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Hyundai announces new air conditioning features

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Announcements | Market Trends | Repair Operations | Technology
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Hyundai last month announced three new vehicle systems aimed at softening or improving air within the cabin.

It’ll be interesting to see if these features or other OEMs’ competing systems affect collision repair procedures or severity, though a Hyundai video says at least one — the “After-Blow” feature — was “implemented without an increase in cost.”

“After-Blow” activates itself about 30 minutes after the engine is turned off to prevent mold growth. It not only operates the HVAC system, it also monitors the vehicle battery, outside temperature, and air conditioner usage.

“After the engine is turned off and the condensate on the evaporator drains naturally for about 30 minutes, ‘After-Blow’ activates for 10 minutes to dry the evaporator and any condensate leftover in the air passage,” Hyundai wrote. “The air-conditioning system automatically allows influx of outside air during this time to prevent humidity from building up.

“The technology uses an intelligent battery sensor (IBS) to monitor the battery and stops functioning when the battery is low, allaying any concerns about batter discharge. It also de-activates when the air conditioning system is not in use for a certain period of time, or when the outside temperature is low.”

Another system checks the count of ultrafine particles inside the vehicle — color-coding the threat between 0-15, 16-35, 36-75 and 76+ micrograms per cubic millimeter — and acts accordingly.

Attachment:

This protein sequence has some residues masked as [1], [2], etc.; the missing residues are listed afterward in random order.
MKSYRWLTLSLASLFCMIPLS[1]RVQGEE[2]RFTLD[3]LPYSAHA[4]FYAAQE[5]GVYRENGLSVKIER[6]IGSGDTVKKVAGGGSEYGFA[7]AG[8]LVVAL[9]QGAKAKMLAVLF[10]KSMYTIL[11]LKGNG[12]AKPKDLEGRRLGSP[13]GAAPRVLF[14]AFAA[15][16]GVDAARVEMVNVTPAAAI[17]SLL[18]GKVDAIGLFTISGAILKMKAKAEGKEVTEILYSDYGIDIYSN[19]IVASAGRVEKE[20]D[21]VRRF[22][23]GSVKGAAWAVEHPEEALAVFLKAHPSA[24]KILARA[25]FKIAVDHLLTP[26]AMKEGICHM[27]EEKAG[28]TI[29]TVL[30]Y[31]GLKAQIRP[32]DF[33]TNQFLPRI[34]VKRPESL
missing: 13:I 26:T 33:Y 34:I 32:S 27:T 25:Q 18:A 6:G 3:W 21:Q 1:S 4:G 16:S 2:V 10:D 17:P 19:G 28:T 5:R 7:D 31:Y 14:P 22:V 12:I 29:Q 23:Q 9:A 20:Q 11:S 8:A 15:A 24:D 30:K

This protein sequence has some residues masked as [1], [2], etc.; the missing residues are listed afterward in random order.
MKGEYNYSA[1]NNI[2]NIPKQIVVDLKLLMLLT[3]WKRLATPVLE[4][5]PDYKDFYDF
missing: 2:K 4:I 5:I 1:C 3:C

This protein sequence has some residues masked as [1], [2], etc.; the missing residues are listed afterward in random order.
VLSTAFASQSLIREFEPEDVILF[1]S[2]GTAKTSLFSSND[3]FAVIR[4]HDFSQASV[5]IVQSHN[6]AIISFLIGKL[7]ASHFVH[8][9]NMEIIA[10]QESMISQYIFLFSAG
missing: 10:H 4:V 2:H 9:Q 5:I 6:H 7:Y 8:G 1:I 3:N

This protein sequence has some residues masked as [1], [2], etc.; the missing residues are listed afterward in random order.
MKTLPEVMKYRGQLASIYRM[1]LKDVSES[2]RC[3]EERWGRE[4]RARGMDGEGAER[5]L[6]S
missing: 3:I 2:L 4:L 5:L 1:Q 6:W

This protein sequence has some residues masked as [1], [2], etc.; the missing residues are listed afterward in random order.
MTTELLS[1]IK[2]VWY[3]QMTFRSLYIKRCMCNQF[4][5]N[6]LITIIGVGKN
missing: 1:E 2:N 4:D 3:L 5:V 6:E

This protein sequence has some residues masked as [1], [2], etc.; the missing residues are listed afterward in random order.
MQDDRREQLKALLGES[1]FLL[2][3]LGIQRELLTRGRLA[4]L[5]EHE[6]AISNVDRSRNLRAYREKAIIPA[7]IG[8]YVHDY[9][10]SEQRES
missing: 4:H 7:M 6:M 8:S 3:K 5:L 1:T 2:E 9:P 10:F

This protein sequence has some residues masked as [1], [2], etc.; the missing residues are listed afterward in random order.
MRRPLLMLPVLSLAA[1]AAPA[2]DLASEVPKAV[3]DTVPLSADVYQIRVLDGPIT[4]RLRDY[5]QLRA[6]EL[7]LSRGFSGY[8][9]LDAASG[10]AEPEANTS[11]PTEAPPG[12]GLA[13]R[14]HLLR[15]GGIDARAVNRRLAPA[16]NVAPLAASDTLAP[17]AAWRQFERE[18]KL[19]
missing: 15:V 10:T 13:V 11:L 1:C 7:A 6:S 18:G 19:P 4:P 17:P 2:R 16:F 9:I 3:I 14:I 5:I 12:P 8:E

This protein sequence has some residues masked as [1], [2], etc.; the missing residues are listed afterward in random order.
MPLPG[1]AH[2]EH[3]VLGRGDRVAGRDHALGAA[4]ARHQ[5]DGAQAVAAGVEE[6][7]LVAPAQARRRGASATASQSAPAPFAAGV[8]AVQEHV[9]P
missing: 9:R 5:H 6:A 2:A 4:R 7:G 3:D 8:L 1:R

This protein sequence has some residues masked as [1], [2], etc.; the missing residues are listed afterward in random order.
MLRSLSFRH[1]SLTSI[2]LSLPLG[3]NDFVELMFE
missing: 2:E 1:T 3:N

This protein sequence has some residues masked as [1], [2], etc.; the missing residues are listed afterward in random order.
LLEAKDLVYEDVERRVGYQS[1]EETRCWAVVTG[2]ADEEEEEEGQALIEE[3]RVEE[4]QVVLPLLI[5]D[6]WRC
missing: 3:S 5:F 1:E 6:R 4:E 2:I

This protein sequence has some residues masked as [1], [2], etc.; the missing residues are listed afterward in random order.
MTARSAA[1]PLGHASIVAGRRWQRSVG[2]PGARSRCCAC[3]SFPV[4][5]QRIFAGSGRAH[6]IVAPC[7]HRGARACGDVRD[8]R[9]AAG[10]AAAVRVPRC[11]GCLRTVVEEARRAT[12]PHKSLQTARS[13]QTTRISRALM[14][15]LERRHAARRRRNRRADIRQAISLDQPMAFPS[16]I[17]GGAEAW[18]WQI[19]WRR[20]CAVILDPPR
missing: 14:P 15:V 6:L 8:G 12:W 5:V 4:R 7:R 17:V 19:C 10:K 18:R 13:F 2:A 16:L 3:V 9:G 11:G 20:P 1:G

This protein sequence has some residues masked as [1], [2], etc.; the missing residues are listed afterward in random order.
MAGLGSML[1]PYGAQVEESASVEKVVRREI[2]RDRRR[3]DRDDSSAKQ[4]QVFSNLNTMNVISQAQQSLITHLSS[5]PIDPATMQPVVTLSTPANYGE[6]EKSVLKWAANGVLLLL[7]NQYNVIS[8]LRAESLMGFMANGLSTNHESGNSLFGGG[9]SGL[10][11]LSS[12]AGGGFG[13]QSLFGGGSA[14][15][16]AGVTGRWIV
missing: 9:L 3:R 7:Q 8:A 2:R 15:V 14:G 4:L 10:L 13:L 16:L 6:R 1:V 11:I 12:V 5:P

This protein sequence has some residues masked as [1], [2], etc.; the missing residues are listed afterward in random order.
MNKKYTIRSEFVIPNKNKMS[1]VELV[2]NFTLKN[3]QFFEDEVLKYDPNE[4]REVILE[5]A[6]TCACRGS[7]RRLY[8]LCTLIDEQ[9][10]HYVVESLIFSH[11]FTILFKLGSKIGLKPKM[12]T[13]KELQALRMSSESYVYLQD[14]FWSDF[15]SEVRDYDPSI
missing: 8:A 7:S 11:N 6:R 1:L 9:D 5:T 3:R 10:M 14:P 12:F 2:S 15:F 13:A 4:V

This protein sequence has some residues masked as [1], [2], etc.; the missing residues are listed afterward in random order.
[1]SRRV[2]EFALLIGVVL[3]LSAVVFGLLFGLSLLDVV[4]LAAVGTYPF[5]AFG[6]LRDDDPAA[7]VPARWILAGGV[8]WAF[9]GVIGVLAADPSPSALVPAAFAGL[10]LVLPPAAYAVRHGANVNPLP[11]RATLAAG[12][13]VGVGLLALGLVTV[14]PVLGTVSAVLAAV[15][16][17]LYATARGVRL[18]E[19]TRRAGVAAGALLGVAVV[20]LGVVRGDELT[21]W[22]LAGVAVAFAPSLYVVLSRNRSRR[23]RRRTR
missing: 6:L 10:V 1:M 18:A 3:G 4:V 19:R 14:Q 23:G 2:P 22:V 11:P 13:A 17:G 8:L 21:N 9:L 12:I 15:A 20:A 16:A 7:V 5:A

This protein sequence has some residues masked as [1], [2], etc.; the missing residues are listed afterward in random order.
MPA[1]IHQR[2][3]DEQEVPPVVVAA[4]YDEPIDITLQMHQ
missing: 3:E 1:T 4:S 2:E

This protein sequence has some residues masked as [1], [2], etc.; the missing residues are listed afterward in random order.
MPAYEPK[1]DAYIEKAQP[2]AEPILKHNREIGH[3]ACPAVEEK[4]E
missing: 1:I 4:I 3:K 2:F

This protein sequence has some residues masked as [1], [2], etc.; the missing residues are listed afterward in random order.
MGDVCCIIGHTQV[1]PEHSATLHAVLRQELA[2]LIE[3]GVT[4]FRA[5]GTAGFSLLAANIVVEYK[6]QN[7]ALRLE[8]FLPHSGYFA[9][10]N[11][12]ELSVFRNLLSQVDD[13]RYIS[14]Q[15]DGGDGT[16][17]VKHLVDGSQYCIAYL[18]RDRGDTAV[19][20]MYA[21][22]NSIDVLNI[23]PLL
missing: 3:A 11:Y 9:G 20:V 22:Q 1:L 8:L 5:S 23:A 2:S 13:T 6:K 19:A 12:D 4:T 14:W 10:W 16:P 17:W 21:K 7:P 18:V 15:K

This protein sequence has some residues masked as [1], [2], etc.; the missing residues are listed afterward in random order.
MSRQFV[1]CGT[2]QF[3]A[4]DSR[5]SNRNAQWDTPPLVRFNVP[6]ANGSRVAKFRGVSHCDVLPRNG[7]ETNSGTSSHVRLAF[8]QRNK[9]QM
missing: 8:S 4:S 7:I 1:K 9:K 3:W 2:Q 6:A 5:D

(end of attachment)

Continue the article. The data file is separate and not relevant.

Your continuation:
Anything “orange” (36+ micrograms per cubic millimeter), triggers the “Fine Dust Indicator” to switch into cleaning mode, according to Hyundai.

“The air-cleaning system automatically sets the air volume between 3 and 8 and switches to air-recirculation mode and activates the air conditioning system to reduce indoor humidity,” the OEM wrote. “If the air does not improve in air-cleaning mode, it can also serve as a reminder to the driver to replace air-conditioner filters or to clean contaminated seats and mats.”

The third feature adds new dashboard “multi-air slots” peppered with numerous tiny holes.

“When this mode is activated, the air is dispersed to the newly added multi-air slots in the driver and passenger seats in addition to the normal air vents,,” Hyundai wrote. “The overall wind volume remains the same, but the dispersion of wind reduces direct air contact and softens the air.”

The driver can switch off these “Multi-Air Mode” slots and go back to blowing air purely through the traditional vents if desired.

Hyundai said the three features would first appear in the South Korea market and spread to Hyundai, Kia and Genesis vehicles globally.

More information:

“Hyundai Motor Group Develops Air-Conditioning Technologies to Maintain Clean Air in Vehicles”

Hyundai, July 27, 2020

“Ventilate Your Vehicle, ‘Quality Air’ Climate Control Technology | Hyundai Motor Group”

Hyundai Motor Group YouTube channel, July 26, 2020


Elements of a Hyundai HVAC system are shown. (Provided by Hyundai)

Hyundai’s new “Multi-Air Mode” uses tiny holes to produce a gentler air conditioning feel than forcing all the air through traditional vents would deliver. (Provided by Hyundai)

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